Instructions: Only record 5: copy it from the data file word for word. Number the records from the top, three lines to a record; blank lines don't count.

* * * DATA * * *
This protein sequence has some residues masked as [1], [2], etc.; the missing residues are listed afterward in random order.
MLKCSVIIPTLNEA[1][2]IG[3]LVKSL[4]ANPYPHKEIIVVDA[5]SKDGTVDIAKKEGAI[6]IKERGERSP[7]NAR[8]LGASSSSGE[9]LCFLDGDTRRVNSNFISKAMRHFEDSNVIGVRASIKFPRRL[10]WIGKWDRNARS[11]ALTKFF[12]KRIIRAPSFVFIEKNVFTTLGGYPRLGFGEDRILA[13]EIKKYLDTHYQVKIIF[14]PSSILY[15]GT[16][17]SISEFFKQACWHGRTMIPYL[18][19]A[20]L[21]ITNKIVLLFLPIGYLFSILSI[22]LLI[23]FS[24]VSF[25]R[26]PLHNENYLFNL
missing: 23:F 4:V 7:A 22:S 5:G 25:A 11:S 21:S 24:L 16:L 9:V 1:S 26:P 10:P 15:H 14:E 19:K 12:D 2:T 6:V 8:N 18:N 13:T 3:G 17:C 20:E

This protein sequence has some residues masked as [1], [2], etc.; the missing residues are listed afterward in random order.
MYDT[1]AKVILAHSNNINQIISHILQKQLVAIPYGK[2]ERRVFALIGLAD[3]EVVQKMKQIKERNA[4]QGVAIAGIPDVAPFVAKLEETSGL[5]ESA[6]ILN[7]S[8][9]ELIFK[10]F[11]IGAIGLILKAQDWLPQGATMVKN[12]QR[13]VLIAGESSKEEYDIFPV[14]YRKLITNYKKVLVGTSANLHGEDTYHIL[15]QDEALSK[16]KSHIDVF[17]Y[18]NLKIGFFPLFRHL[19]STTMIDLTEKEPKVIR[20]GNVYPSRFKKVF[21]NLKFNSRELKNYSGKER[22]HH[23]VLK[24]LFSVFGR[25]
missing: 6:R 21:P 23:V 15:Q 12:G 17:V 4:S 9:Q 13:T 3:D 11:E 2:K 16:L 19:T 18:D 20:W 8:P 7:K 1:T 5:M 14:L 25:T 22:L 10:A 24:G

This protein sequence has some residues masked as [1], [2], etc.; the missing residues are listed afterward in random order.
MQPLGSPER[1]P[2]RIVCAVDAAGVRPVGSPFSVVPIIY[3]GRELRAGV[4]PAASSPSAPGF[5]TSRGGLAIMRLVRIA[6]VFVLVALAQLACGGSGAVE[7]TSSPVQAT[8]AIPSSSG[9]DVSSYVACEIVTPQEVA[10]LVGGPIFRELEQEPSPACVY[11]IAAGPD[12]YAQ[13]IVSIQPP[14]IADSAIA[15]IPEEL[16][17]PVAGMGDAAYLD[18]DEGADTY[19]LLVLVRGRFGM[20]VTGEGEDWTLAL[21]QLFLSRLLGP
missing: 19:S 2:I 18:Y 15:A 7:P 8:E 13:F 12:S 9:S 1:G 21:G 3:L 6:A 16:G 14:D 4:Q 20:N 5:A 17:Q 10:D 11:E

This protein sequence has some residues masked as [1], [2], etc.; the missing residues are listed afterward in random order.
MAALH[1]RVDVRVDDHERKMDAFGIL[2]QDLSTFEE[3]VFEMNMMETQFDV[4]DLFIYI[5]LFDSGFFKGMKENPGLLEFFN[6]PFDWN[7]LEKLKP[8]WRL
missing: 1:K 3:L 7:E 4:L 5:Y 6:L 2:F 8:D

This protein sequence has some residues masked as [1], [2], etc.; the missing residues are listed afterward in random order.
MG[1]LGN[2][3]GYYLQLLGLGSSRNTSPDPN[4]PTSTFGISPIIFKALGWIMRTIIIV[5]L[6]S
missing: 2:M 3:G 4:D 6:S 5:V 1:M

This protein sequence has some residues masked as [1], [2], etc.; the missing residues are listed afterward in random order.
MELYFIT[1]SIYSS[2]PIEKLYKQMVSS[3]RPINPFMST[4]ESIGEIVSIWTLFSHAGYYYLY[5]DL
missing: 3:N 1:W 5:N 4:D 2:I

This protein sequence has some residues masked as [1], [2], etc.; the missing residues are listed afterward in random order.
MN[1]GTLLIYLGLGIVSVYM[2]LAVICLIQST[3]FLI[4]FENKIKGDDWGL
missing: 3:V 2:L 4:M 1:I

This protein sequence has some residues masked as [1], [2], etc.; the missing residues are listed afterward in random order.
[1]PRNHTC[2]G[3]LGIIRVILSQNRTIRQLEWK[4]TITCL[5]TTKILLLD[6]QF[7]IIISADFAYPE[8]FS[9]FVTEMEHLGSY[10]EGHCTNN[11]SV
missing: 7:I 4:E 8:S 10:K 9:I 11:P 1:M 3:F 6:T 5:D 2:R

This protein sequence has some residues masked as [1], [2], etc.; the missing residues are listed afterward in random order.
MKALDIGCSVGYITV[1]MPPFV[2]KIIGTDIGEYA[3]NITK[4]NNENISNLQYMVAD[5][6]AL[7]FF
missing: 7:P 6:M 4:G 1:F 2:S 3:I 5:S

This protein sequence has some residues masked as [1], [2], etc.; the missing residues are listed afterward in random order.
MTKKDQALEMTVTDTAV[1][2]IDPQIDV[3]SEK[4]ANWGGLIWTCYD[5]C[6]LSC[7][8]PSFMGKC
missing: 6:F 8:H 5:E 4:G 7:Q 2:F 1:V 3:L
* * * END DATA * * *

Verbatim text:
This protein sequence has some residues masked as [1], [2], etc.; the missing residues are listed afterward in random order.
MG[1]LGN[2][3]GYYLQLLGLGSSRNTSPDPN[4]PTSTFGISPIIFKALGWIMRTIIIV[5]L[6]S
missing: 2:M 3:G 4:D 6:S 5:V 1:M